Legg-Calve-Perthes ('Perthes disease') is most often seen in young boys (age range 4-8 years, male: female ratio 4:1).
Urgent referral to orthopaedics is necessary.
Interruption of the blood supply causes avascular necrosis of the capital femoral epiphysis of the femoral head and if detected early with appropriate management, is followed by revascularisation and reossification (can take up to 3 years). The cause of the disease is not known. Other secondary causes of avascular necrosis in children include sickle cell disease, antiphospholipid antibody syndrome and prolonged systemic corticosteroid therapy.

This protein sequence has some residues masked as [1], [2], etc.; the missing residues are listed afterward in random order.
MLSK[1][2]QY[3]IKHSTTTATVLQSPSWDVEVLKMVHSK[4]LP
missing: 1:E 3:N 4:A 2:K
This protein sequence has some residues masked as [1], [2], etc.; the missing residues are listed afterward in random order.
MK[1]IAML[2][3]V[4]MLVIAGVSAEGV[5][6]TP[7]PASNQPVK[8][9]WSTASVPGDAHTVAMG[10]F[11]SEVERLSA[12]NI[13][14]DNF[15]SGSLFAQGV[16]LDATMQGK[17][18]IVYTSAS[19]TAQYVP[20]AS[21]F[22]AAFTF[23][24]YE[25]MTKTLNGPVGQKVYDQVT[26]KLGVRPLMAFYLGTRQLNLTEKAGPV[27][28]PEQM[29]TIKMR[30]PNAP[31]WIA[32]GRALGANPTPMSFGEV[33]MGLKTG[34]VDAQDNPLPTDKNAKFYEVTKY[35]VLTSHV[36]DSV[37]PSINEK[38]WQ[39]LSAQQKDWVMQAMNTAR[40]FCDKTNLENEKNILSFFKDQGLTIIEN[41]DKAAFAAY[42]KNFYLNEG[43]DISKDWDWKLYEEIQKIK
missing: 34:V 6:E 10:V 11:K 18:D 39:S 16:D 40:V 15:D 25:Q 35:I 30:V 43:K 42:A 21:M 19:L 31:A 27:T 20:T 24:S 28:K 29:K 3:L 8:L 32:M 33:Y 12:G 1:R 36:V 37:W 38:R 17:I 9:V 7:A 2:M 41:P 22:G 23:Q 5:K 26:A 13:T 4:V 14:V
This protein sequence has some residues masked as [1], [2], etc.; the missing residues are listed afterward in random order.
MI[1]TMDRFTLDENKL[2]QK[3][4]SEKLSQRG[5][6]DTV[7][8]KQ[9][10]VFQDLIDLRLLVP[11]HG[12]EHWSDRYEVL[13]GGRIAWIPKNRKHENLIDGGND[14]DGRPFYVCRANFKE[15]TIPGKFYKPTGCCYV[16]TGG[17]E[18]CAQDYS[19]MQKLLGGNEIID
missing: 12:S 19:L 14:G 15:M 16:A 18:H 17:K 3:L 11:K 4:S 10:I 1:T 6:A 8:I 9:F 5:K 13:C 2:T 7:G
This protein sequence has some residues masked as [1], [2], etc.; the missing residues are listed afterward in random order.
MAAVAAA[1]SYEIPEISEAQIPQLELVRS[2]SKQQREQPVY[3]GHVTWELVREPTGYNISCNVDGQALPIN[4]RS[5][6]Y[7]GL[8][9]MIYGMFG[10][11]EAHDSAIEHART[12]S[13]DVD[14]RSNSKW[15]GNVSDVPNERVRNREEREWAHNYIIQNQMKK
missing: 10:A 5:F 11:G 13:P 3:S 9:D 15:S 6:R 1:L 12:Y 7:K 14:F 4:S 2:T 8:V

Treatment is rest and splinting in abduction. Delay in treatment can result in secondary osteoarthritis.
The radiograph shows Perthes at the right hip with fragmentation and collapse of the right femoral head.
The radiograph below shows changes of bilateral Perthes with worse changes at the left hip with fragmentation and collapse of the femoral head.